Lorne Rubenstein writes:
If a championship is going to have a short par-four near the end, the green should be reachable from the tee to set up a possible birdie or eagle. There should also be enough trouble so that a player could make a bogey or worse if he tries to reach the green but doesn’t. Neither was the case with the compromised 18th hole yesterday.
There was no drama, then, as the golfers in contention came to the last tee. They couldn’t drive the elevated green, or get into trouble from the tee. Players whaled away at their drivers, which got them to the bottom of the hill within 50 yards or so of the green. Then it was a pop fly with a lob wedge to the green.
I've also heard the grumbling about a U.S. Open won by hitting 6-iron off the tee and about the lack of short grass in front of the green allowing for a run-up. Also heard that Glover didn't have to do anything significant to do on the last hole to secure the win. (I'm not even going to dignify that other than to say you could put someone on a polo field needing to make four to win the U.S. Open and it would be difficult.)
First off, Tiger Woods hit 4 iron off the 18th tee at Pebble Beach in 2000 en route to winning and I don't believe that tainted his victory.
Next, the 18th at Olympic Club and 18th at Inverness both play about the same as Bethpage's final round yardage of 354 yards. Actually, Bethpage's finisher was more interesting because at least the tee shot involved a decision, as Lucas Glover explained in his post round press conference. The last holes at Olympic and Inverness are all about keeping the ball in play, not about fairway positioning. As Glover pointed out, he contemplated the benefits of each position and ultimately went with the lay-up.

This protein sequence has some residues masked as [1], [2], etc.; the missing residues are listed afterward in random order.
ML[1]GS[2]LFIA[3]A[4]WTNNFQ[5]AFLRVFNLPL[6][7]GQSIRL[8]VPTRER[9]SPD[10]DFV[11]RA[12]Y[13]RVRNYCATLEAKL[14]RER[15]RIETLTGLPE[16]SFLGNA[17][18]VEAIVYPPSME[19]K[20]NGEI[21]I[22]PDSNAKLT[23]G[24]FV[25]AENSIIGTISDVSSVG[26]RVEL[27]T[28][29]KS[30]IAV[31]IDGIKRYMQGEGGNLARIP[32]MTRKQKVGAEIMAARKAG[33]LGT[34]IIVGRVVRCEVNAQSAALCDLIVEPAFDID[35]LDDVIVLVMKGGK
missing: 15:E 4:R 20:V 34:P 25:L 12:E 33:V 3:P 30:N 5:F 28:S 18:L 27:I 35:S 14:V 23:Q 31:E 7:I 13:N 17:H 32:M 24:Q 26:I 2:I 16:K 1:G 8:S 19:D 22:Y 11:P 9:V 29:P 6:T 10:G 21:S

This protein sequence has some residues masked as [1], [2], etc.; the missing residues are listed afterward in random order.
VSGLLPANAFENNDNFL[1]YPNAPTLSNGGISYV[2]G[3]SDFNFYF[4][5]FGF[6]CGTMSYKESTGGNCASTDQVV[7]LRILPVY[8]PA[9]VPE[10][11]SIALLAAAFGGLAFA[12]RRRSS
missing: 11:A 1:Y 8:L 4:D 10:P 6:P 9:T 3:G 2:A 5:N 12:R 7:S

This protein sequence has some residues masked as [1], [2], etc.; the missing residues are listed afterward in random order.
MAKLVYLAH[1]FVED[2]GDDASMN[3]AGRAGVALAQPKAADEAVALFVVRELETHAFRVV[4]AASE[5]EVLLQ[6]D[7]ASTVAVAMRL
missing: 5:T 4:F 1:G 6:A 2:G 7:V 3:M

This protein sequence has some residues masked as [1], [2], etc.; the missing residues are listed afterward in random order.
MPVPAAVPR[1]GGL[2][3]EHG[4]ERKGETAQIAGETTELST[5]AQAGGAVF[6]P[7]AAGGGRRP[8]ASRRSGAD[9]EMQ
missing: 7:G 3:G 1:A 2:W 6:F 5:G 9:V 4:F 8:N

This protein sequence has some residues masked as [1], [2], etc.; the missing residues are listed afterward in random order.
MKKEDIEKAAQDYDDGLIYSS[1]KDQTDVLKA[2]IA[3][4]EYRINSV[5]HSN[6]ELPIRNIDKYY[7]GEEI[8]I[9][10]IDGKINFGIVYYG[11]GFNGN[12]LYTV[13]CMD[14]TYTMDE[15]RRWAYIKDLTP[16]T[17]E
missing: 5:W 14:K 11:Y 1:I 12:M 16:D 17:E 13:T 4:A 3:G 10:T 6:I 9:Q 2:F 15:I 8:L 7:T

I would love to ask Mike Davis, Jeff Hall, Jim Hyler and Steve Smyers--the four who ultimately decided on this--if they had it to do over again, would they use a different hole location. There's a wonderful hole cut close to the right bunker and used in round 1 that would reward someone for driving it past the bunkers. That would reward a shorter, more controlled shot from the area past the bunkers.
I was standing on the tee when Davis placed the markers and when he consulted with Hall one last time. He anticipated players putting more spin on their second shots than it appeared they were able to Monday. I also noticed that players were not pulling their wedge shots back more on No. 14's front hole, so perhaps the wind firmed the greens up enough to eliminate those shots.
Either way, the 18th hole just stinks and this debate will hopefully not take place next time Bethpage hosts the U.S. Open because a solution will have been figured out.